My good friend Mike says, “tending your fire is like tending yourself”. I think he’s right. A glowing bed of coals is the heart of the fire. It is where the heat comes from but those coals have to be fed or they go out. As I’ve been reflecting on the solo fires from this past weekend and the brave women who went out into the forest to take the journey into the night I’ve been thinking a lot about why the solo fire is such an important part of my life and why like Sit Spot I want to share it with others. Tending a fire is sometimes work and almost always worth it to me. We need it both for survival and as a great teacher of presence. The more I practice tending the fire and spending time with it the more I get out of it. (Very much like sit spot.) The harder I work at tending my fire well the fewer toxic thoughts run through my mind. The more I watch it the better I understand how to feed it. A near perfect metaphor for living. Staying up all night with a fire in this way for the first time reaches into the depths of determination we each carry with us. We have to keep it alive. We have to keep ourselves alive by feeding it, watching it, tending it. Sometimes we doze off, sometimes we put on wood that's too rotten and it creates a lot of smoke. Sometimes, you have to feed it constantly to keep it alive and sometimes it goes out. No matter what the night comes. With a Solo Fire you walk the edge of light and learn about life. This is why we do the Solo Fire.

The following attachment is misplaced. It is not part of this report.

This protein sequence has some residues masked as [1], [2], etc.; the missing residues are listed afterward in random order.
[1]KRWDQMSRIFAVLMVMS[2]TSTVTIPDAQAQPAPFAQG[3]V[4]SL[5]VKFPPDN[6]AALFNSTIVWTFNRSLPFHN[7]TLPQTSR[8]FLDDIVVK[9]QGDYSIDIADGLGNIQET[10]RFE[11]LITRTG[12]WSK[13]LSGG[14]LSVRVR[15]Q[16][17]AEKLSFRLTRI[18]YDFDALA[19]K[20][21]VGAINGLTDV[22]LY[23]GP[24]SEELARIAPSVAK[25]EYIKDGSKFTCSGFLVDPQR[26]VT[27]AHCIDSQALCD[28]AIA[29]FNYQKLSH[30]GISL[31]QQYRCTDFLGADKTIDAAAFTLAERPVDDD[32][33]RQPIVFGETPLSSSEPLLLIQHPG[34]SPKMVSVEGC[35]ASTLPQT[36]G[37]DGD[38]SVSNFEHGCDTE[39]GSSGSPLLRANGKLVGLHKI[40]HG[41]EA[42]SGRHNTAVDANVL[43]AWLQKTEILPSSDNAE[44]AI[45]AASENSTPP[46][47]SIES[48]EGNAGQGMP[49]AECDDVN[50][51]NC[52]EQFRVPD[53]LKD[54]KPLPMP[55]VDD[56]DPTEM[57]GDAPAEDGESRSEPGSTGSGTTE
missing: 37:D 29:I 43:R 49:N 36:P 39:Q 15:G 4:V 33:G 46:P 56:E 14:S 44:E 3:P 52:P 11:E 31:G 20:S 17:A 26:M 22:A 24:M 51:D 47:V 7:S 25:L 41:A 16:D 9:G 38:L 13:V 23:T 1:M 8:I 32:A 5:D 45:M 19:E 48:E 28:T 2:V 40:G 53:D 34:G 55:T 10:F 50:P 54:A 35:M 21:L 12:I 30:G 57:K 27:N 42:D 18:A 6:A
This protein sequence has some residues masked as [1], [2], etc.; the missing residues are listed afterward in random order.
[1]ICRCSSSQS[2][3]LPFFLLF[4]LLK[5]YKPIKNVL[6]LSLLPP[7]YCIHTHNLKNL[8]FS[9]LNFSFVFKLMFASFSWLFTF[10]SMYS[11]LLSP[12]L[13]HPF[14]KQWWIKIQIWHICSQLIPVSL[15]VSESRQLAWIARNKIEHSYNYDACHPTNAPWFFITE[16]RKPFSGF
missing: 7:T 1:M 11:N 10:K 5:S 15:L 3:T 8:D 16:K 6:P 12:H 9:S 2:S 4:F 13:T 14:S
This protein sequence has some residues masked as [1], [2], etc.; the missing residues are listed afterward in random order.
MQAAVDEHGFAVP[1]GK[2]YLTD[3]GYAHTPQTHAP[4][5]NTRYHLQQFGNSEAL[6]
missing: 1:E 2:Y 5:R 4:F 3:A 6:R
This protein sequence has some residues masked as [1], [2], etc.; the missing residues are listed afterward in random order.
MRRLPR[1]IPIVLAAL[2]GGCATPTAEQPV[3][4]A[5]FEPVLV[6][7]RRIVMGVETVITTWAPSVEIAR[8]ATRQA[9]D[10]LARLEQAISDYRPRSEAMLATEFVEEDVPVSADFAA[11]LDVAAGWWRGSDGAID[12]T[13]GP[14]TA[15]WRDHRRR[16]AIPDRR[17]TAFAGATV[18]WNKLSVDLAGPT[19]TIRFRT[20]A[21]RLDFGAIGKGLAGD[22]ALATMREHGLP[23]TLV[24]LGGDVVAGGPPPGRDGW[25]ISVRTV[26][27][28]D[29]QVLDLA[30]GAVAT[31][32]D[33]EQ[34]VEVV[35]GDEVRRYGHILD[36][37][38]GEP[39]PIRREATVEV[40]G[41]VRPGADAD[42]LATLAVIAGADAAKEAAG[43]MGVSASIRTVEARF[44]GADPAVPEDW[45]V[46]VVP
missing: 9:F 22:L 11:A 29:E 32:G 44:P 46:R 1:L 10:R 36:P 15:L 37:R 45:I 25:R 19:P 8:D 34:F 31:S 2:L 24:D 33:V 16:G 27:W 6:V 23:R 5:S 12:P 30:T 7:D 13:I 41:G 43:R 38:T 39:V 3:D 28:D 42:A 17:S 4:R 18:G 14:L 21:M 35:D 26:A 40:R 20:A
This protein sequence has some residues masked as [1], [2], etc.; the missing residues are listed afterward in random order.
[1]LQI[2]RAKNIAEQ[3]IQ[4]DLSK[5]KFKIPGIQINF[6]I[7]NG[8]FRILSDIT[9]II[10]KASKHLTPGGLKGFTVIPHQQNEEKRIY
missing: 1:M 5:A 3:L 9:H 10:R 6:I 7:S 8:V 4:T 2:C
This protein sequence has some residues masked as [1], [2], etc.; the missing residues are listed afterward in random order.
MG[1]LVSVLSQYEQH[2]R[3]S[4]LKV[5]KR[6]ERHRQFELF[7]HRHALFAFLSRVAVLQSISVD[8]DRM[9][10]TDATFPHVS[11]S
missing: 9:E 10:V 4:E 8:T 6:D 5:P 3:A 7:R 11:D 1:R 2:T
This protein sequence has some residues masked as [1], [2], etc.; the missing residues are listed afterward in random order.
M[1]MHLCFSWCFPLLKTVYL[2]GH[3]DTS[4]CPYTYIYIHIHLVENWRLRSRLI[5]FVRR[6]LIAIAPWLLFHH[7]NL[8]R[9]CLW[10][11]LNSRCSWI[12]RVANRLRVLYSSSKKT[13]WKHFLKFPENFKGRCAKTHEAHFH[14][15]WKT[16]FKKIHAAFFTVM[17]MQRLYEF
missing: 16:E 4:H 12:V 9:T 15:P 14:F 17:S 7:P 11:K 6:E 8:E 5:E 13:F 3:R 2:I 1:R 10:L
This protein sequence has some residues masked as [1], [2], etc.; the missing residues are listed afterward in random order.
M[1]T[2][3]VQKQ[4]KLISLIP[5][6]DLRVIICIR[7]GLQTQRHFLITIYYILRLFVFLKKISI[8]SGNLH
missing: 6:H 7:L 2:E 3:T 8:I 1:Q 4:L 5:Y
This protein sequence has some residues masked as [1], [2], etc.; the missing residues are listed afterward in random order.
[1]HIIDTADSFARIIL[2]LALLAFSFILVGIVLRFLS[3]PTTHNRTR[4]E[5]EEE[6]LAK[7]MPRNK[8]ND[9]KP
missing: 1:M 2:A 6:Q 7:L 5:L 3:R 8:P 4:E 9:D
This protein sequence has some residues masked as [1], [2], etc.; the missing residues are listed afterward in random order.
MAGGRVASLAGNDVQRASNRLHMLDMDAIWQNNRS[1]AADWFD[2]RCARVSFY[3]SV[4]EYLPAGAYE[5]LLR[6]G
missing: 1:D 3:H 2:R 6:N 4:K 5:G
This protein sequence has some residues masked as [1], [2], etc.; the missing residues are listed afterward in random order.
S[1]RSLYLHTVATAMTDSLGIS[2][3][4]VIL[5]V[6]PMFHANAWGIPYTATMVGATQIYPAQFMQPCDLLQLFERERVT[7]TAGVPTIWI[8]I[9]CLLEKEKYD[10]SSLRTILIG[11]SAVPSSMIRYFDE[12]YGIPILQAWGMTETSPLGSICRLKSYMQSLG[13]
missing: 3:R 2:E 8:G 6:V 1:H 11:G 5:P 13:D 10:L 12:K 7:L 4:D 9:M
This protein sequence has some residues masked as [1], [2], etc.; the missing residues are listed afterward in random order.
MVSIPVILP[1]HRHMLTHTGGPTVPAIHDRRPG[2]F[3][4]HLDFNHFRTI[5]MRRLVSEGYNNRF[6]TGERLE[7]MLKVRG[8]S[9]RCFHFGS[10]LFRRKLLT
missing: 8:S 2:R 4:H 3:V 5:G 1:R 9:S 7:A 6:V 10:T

The world is but a canvas to our imagination.
~ Henry David Thoreau
Tomorrow evening there will be five AMAZING women scattered along this quietly babbling creek with only them and a fire all night in the middle of no where. The moon is new, the leaves are raining to the ground opening the canopy for the stars. They will hear the birds welcome the sun and watch it rise into a blue sky. They will find out a little more about themselves, what they are capable of, and they will find out a whole lot about tending a fire.
I met this swallowtail caterpillar while pulling weeds in garden plot at a school I am working at in Atlanta. Thankfully, he was willing to travel with me upstairs to the classroom where he met many young humans who were gentle, inquisitive, and excited to meet such a fine specimen of his species. When Forest Friday was over and he and I were packing up to leave he gave the kids one last surprise.. he pooped on me. Funny thing, people generally don’t think of insects pooping, but considering all the leaves caterpillars eat it wasn’t surprising at all for me.. after they were completely grossed out my friend the swallowtail caterpillar and I went back to the garden where I found him and there I left him to hopefully eat some more, poop some more, and one day soon become a beautiful butterfly.
Our greatest experiences are our quiet moments.